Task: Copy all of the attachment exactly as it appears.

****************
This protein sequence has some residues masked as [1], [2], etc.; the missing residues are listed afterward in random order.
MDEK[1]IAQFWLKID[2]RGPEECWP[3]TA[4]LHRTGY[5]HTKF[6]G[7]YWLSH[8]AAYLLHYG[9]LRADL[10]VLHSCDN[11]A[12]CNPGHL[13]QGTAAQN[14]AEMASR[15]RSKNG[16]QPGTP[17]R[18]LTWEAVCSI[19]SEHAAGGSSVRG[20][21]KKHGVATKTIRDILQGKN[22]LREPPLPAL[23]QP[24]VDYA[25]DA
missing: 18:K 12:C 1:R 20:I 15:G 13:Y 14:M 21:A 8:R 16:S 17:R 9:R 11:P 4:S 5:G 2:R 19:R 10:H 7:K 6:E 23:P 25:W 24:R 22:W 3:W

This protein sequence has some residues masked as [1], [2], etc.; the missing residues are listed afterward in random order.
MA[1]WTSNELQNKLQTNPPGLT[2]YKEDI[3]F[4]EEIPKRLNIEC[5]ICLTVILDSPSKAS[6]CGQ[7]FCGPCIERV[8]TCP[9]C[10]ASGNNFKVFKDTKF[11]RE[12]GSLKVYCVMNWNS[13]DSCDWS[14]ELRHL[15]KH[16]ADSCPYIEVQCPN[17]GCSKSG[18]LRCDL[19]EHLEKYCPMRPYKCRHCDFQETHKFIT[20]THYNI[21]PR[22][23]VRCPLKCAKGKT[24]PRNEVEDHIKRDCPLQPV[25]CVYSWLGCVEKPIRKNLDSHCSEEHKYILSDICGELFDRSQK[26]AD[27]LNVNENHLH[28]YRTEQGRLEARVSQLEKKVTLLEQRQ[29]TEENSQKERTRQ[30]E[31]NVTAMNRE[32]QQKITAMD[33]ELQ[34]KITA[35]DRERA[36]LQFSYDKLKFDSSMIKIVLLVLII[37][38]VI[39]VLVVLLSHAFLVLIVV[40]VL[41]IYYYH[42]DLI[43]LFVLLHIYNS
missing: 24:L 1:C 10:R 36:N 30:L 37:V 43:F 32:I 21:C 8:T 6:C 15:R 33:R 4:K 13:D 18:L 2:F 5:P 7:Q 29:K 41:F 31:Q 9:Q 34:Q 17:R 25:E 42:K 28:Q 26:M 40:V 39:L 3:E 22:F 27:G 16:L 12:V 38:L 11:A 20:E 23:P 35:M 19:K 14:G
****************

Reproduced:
This protein sequence has some residues masked as [1], [2], etc.; the missing residues are listed afterward in random order.
MDEK[1]IAQFWLKID[2]RGPEECWP[3]TA[4]LHRTGY[5]HTKF[6]G[7]YWLSH[8]AAYLLHYG[9]LRADL[10]VLHSCDN[11]A[12]CNPGHL[13]QGTAAQN[14]AEMASR[15]RSKNG[16]QPGTP[17]R[18]LTWEAVCSI[19]SEHAAGGSSVRG[20][21]KKHGVATKTIRDILQGKN[22]LREPPLPAL[23]QP[24]VDYA[25]DA
missing: 18:K 12:C 1:R 20:I 15:G 13:Y 14:M 21:A 8:R 16:S 17:R 9:R 11:P 4:S 5:G 2:R 19:R 10:H 7:K 6:E 23:P 25:W 24:R 22:W 3:W

This protein sequence has some residues masked as [1], [2], etc.; the missing residues are listed afterward in random order.
MA[1]WTSNELQNKLQTNPPGLT[2]YKEDI[3]F[4]EEIPKRLNIEC[5]ICLTVILDSPSKAS[6]CGQ[7]FCGPCIERV[8]TCP[9]C[10]ASGNNFKVFKDTKF[11]RE[12]GSLKVYCVMNWNS[13]DSCDWS[14]ELRHL[15]KH[16]ADSCPYIEVQCPN[17]GCSKSG[18]LRCDL[19]EHLEKYCPMRPYKCRHCDFQETHKFIT[20]THYNI[21]PR[22][23]VRCPLKCAKGKT[24]PRNEVEDHIKRDCPLQPV[25]CVYSWLGCVEKPIRKNLDSHCSEEHKYILSDICGELFDRSQK[26]AD[27]LNVNENHLH[28]YRTEQGRLEARVSQLEKKVTLLEQRQ[29]TEENSQKERTRQ[30]E[31]NVTAMNRE[32]QQKITAMD[33]ELQ[34]KITA[35]DRERA[36]LQFSYDKLKFDSSMIKIVLLVLII[37][38]VI[39]VLVVLLSHAFLVLIVV[40]VL[41]IYYYH[42]DLI[43]LFVLLHIYNS
missing: 24:L 1:C 10:R 36:N 30:L 37:V 43:F 32:I 21:C 8:T 6:C 15:R 33:R 4:K 13:D 18:L 2:F 5:P 7:Q 29:K 41:F 31:Q 9:Q 34:Q 17:R 25:E 42:K 28:Q 26:M 40:V 39:L 3:E 22:F 27:G 16:L 12:V 38:L 11:A 20:E 23:P 35:M 19:K 14:G